pushing each other. A surreal night in DC ended with a fortunate point
for Philadelphia. 

Notes:Ray Gaddis will likely start in place of Sheanon on Friday night, when the Union host Real Salt Lake. 
Hoppenot
is a force. Rev pointed out to me that the supersub has now drawn as
many red cards (2) as he has scored goals in his rookie season. 

Both sides had some thrilling chances in a
well-contested first half. The second half devolved quickly, first for
the Union, who saw the lesser end of play, but then United for all the
reasons detailed above. The Union were lucky to escape with the draw. 

I only plucked a video or two from the many that
exist over at MLSsoccer.com. Every play described above and more are
available there, and here's the full video recap. Pretty entertaining in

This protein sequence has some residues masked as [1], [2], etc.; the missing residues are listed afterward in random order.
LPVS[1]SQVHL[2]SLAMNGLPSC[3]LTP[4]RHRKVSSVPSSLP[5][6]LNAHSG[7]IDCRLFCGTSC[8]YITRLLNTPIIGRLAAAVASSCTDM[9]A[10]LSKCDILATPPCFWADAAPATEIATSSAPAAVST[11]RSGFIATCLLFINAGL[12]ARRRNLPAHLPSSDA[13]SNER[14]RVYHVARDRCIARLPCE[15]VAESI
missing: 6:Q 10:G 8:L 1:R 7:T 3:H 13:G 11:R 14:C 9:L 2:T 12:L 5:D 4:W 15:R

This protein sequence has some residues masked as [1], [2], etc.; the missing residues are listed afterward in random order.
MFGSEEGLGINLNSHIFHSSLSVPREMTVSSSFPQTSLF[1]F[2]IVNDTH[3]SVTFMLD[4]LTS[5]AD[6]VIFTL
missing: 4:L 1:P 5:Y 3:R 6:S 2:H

short form. 

Best of MLB: Stephen Strasburg stays unbeaten as Nats pound Cards

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Best of MLB: Stephen Strasburg stays unbeaten as Nats pound Cards

WASHINGTON -- Stephen Strasburg (9-0) won his 12th consecutive decision dating to last season, pitching six innings of one-run ball as Washington salvaged a four-game split.

Strasburg improved to 12-0 in 15 starts since losing to the Mets on Sept. 9, and the Nationals have won all 15 of those games. The 12 consecutive winning decisions is a franchise record for a starter, breaking a mark shared by Livan Hernandez (2005) and Dennis Martinez (1989).

Jayson Werth connected for a pinch-hit grand slam. Wilson Ramos had three hits, including a two-run homer, and drove in four runs. Bryce Harper hit an RBI single during a three-run fourth off Michael Wacha (2-6), who lost his sixth straight decision (see full recap).

Dodgers score twice in 9th to top Mets